Oxford Street revealed as worst place in the world for toxic pollutant nitrogen dioxide
Traders today said urgent action was needed to slash traffic levels after a report revealed Oxford Street has the highest levels of a toxic pollutant in the world.
The mayor is facing demands to reduce the build-up of the “wall of buses” after a monitor installed by scientists showed high levels of nitrogen dioxide - linked with asthma and heart attacks.
Levels peaked at 463 micrograms per cubic metre, while average day-and-night levels since the beginning of the year have been 135 - more than three times the EU’s safety limit.
Emissions scientist David Carslaw, from King’s College London, told the Sunday Times that the level of NO2, which is produced by diesel fumes that come from buses and taxis, was the highest in the world.
Richard Dickinson, chief executive of New West End Company which represents traders in Oxford Street, Regent Street and Bond Street, said a reduction in traffic was essential.
He added: “We are working closely with the relevant London authorities to look at longer term traffic reduction initiatives and we are keen to see ideas rapidly put in place. Businesses in the West End want action.”
City Hall hit said it has already cut the number of buses on Oxford Street by a fifth.
It called reports claiming that London’s overall air pollution levels are higher than in Hong Kong, Rio, Moscow and New York were “misleading”.
People working in Oxford Street’s shops and stalls said they were worried about pollution levels along Britain’s busiest shopping street.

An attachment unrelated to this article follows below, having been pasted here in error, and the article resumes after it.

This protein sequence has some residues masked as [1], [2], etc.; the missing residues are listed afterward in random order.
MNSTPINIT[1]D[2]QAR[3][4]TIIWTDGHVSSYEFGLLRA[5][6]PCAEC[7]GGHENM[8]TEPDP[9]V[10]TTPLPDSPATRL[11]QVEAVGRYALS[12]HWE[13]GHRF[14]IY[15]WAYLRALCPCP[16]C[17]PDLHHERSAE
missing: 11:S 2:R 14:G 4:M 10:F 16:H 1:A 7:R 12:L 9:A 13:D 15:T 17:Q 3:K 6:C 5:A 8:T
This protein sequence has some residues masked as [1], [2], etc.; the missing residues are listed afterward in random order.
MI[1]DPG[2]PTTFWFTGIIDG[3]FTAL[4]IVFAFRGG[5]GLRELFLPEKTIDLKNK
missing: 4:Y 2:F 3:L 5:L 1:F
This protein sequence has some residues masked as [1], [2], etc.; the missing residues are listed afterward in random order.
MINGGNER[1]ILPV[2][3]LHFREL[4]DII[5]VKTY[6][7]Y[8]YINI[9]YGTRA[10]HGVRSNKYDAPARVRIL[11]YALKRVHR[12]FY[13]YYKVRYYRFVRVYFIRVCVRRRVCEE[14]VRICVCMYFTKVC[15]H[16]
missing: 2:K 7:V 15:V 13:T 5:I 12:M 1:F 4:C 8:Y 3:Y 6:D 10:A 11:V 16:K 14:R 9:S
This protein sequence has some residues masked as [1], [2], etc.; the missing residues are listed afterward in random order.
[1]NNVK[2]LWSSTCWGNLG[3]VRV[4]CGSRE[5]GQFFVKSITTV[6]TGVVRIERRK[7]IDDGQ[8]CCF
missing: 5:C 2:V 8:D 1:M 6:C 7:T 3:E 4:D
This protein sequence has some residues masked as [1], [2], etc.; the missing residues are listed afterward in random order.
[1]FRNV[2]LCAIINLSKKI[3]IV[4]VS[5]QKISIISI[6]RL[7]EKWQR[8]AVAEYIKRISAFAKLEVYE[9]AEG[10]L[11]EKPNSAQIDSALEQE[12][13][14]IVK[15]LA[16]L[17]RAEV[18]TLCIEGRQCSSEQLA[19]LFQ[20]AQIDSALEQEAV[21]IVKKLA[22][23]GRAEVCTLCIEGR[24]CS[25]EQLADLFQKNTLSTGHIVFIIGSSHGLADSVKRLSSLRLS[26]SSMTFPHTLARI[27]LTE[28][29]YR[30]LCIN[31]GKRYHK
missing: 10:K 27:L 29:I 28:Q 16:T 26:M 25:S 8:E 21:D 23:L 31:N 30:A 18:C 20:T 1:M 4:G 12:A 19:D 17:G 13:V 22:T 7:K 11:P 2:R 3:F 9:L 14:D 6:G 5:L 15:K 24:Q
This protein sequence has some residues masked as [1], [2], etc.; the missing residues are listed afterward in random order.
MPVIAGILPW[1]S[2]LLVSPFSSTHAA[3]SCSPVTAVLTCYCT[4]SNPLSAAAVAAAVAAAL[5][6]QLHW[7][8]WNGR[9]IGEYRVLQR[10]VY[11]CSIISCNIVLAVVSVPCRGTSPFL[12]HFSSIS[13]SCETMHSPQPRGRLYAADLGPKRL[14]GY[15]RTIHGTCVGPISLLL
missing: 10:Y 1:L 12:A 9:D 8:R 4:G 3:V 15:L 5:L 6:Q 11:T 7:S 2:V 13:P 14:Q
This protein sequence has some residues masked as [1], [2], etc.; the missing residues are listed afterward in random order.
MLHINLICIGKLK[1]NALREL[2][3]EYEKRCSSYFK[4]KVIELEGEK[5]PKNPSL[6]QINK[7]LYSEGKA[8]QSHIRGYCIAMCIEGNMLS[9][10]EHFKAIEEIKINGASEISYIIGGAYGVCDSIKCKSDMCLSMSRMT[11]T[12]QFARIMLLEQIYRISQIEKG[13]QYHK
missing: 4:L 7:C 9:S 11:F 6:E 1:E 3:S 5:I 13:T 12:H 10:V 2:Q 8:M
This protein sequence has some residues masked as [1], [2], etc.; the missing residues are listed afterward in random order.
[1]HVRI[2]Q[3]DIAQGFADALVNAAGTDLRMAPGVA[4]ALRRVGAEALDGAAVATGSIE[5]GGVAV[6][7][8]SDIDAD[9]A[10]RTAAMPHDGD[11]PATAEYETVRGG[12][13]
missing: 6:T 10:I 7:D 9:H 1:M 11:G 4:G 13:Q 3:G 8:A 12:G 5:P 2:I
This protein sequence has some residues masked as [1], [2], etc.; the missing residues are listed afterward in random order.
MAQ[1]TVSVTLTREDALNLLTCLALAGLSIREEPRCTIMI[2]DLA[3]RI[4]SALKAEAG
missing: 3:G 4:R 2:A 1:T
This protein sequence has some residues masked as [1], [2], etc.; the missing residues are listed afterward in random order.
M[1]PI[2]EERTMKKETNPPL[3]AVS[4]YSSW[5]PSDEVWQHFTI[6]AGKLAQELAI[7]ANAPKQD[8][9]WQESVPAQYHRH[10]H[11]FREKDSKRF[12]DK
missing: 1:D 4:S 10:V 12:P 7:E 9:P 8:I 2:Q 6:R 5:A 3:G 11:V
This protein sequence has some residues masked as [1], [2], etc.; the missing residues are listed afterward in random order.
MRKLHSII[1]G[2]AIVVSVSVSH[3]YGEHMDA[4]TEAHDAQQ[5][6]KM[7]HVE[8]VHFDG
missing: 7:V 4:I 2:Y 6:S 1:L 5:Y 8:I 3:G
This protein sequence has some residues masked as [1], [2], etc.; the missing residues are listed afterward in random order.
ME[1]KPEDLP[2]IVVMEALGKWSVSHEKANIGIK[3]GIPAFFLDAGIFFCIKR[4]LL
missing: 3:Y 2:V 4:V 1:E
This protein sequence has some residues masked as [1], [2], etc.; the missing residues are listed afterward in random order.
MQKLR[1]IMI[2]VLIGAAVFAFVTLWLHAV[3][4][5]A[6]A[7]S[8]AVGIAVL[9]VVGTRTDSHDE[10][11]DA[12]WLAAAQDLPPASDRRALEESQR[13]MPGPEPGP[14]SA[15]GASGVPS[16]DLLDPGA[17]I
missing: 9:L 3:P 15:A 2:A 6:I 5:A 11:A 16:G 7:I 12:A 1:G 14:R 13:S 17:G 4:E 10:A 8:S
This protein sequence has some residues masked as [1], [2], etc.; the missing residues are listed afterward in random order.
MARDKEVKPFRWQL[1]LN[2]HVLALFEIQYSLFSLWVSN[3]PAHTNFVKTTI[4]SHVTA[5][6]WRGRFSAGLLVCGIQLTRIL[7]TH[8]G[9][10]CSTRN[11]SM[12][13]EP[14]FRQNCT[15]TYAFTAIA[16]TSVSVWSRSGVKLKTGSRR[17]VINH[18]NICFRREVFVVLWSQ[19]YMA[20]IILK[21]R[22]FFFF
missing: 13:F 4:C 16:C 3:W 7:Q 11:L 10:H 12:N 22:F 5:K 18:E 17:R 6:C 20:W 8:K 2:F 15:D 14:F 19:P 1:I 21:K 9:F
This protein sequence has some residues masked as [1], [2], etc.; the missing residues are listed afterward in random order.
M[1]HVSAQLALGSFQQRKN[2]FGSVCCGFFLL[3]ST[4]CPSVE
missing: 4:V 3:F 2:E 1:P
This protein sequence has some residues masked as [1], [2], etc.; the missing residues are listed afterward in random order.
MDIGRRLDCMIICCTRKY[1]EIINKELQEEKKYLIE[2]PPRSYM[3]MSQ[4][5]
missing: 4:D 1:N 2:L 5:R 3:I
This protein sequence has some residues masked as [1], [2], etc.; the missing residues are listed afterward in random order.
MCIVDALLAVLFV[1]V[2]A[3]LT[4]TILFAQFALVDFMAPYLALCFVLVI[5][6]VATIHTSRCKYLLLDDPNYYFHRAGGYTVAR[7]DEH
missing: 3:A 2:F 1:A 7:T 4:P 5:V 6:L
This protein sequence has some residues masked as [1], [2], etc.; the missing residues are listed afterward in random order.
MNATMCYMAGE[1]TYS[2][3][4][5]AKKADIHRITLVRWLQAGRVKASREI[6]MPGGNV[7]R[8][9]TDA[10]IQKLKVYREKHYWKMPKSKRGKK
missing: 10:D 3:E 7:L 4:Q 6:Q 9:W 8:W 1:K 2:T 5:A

Ayaz Sohail, a worker at Sweet Touch snack stall next to Oxford Circus tube station, said: “I am aware that pollution is high in this area.
“The mayor has to do something. I don’t think they’re doing much about it.”
Pedicab driver James Anderson, 39, said: “I’m definitely worried about it but I think the Mayor is taking steps to deal with, by cutting the number of buses and putting in hybrid engines.
“My family hales from India originally. I can’t believe that London is more polluted than the cities out there, Delhi for instance.”
Awais Muhammed, 25, a worker at Souvenirs and Luggage on Oxford Street, said: “Only some of the buses are hybrid [electricity and diesel powered] on this street. They should make all the buses on here hybrid as soon as possible.”
At the Argyll Arms, Dan and Morgan Ferry, 27 and 26, from Notting Hill, called for Boris to ban all vehicles on Oxford Street.
Morgan, a librarian, said: “It was amazing over Christmas when the area was traffic free - perhaps it should be like that all year round.”
Dan added: “Britain is getting fined millions for missing targets to cut greenhouse emissions so I think we need radical action.”
But trainee solicitor Maria Gkikas, 25, from Bushy, Herts, sitting outside Cafe Nero, said: “The fumes not really that noticeable. It’s just part of living in a big city.”
A spokesman for the Mayor of London said: “Contrary to any misleading claims, London’s levels of air pollution are lower than many world cities. We know this because we are serious about monitoring pollution levels.
“To prevent severe episodes that cities like Beijing experience, the Mayor has overseen an ambitious package of measures including a comprehensive monitoring network which specifically target our most polluted areas.
“These measurements have led to the mayor reducing the number of buses on some of London’s busiest streets with high traffic congestion, like Oxford Street, and taking the most polluting buses and taxis off the road.
“This approach has already halved the number of Londoners living in areas above nitrogen dioxide (NO2) limits.
“The mayor is clear more needs to be done, which is why he has announced an Ultra Low Emission Zone in central London from 2020 which will be a world first game changer for the capitals air quality.”
Tom Brooks Pollock